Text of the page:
There are a number of follow-on documents yet to follow from FCC,ARRL, Ofcom and RSGB in order to fully correct the documents which have covered amateur radio ‘exemptions’ in the past. There are now no exemptions except for 0 dBm (1 mW) or less for ANY service under the FCC (not just the amateur radio service). The new rules both sides of the Atlantic are different but cover all RF emitters. The only not fully finalised are the wireless high power, low frequency chargers intended for electric vehicles (a daft, inefficient way to charge them).
If you have questions, use the Help page indicated (‘CHANGES’). This is still untidy because it has grown into coverage of USA, UK and EU regulations, including some that are not technically in effect until 2021-05-18 in the UK by Ofcom. EU transition, when you see how it’s already done, is a mess.
Multiple sources are not included. There are differing views on this subject, some of which may yet be amended and have certainly been over-complicated by the regulators.
The biggest thing to note is that in the USA and the UK practically all radio amateurs must now do an assessment of their RF Exposure levels with virtually NO exemptions. The UK rules are more onerous in some ways, with everything over 10 W requiring examination and with portable and mobile stations needing (somehow) to justify their results. Imagine being on a public hilltop with your transceiver for HF or 10 GHz?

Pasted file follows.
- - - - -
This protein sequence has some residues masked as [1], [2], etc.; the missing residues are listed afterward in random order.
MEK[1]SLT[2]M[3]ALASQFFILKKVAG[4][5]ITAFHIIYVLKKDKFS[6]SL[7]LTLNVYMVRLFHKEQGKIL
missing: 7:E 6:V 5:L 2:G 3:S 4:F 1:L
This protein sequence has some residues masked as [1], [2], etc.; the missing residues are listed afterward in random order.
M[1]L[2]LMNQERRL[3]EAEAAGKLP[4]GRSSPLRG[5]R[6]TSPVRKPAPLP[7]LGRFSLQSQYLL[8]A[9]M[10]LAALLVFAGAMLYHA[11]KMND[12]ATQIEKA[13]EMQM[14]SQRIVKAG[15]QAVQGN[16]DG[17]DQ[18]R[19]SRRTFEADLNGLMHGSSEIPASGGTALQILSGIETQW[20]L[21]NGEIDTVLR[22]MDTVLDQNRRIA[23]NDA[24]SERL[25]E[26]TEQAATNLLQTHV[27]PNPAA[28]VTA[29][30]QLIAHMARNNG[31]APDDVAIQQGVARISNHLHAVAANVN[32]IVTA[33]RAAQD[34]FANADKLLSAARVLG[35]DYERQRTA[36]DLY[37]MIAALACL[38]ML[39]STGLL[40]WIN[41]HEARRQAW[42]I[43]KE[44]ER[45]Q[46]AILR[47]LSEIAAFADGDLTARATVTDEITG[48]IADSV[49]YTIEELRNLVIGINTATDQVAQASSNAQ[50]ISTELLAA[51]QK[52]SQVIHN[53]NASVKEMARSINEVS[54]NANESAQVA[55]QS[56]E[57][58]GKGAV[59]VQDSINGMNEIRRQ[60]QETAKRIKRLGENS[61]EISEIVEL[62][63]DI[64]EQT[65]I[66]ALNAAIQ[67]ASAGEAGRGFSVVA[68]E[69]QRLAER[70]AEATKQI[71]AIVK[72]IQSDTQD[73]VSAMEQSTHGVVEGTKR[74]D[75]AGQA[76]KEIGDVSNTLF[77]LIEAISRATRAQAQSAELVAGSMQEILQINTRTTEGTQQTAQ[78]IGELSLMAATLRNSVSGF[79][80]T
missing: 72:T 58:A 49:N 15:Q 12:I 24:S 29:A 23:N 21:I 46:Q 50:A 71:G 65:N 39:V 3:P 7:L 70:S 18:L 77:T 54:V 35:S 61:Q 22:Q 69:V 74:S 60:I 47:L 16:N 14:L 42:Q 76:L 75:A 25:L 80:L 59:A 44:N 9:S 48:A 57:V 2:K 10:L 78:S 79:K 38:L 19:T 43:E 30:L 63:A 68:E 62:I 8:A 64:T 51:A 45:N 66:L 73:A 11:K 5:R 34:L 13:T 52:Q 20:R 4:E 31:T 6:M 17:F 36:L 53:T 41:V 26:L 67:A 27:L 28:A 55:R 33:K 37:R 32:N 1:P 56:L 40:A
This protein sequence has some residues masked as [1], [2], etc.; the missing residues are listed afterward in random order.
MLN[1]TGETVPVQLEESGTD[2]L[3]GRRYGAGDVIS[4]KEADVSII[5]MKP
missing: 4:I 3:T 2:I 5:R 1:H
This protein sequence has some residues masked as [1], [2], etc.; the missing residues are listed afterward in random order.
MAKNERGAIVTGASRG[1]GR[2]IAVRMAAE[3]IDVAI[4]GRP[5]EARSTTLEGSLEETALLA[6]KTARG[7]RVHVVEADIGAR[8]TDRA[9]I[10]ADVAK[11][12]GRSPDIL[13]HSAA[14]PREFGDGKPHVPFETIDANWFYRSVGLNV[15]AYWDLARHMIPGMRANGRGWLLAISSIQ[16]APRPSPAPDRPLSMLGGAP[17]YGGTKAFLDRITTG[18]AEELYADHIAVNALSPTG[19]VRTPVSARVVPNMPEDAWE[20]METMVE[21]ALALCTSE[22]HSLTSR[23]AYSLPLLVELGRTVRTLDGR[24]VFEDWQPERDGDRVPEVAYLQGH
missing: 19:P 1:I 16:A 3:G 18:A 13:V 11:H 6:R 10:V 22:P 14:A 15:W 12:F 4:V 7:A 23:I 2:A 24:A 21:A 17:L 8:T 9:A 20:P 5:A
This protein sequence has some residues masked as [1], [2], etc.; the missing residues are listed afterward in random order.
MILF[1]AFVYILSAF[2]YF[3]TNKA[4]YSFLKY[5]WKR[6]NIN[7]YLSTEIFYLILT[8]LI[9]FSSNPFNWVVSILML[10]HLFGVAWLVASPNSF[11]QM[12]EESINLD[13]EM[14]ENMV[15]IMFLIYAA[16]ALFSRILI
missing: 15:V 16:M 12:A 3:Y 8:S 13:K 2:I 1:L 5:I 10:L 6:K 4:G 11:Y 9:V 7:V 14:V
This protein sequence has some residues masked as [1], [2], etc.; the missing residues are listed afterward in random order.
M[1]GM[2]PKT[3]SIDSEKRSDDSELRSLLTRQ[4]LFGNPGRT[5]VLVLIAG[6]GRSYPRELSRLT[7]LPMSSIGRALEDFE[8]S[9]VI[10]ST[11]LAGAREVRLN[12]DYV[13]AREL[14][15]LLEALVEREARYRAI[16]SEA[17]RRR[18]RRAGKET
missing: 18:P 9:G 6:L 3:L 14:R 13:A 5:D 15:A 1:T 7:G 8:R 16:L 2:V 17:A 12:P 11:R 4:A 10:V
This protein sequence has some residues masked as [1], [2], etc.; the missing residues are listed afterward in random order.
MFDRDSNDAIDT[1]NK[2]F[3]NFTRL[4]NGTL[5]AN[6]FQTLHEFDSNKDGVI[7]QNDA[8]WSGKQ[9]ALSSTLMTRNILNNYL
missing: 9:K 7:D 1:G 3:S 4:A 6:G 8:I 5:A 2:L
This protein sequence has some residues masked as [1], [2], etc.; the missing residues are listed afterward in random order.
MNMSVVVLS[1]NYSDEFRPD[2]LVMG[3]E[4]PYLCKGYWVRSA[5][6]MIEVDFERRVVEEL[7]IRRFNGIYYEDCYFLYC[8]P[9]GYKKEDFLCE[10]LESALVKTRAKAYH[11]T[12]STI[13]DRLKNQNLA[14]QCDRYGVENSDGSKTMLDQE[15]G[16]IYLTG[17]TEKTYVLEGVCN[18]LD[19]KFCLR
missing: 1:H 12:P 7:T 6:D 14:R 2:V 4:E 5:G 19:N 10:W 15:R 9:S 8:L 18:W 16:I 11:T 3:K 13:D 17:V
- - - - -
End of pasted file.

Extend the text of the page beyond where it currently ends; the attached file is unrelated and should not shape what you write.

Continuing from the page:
Both sets of rules include exposure limits for technically trained professionals and for members of the ‘public’; with 6 minute and 30 minute power averaging. They assume that members of a ham’s household are ‘trained’. If somebody else wanders over your property, they are not.
The massive FCC document (169 pages) makes for hard reading and either contradicts itself in some places or leaves some questions un-answered. However, it is a ‘final’ document and not a draft and comes into force on 2021-05-03. If you have an existing station you can wait 2 years to comply by calculation. If you have a new station or you change anything, you need to comply by calculation after 2021-05-03. Put up a new dipole on 80 m? You’ll need to comply.
Move house? You’ll need to comply. Go out on Field Day? You’ll need to comply. How it gets policed by the FCC is anybody’s guess. In the UK, Ofcom can monitor your signals undercover and knock on your door and ask you to produce your calculations from 2021-05-18 onwards (no two year grace period!).
Enjoy your new 5G maniac induced RF Exposure regulations, even when a huge distance away in the RF spectrum.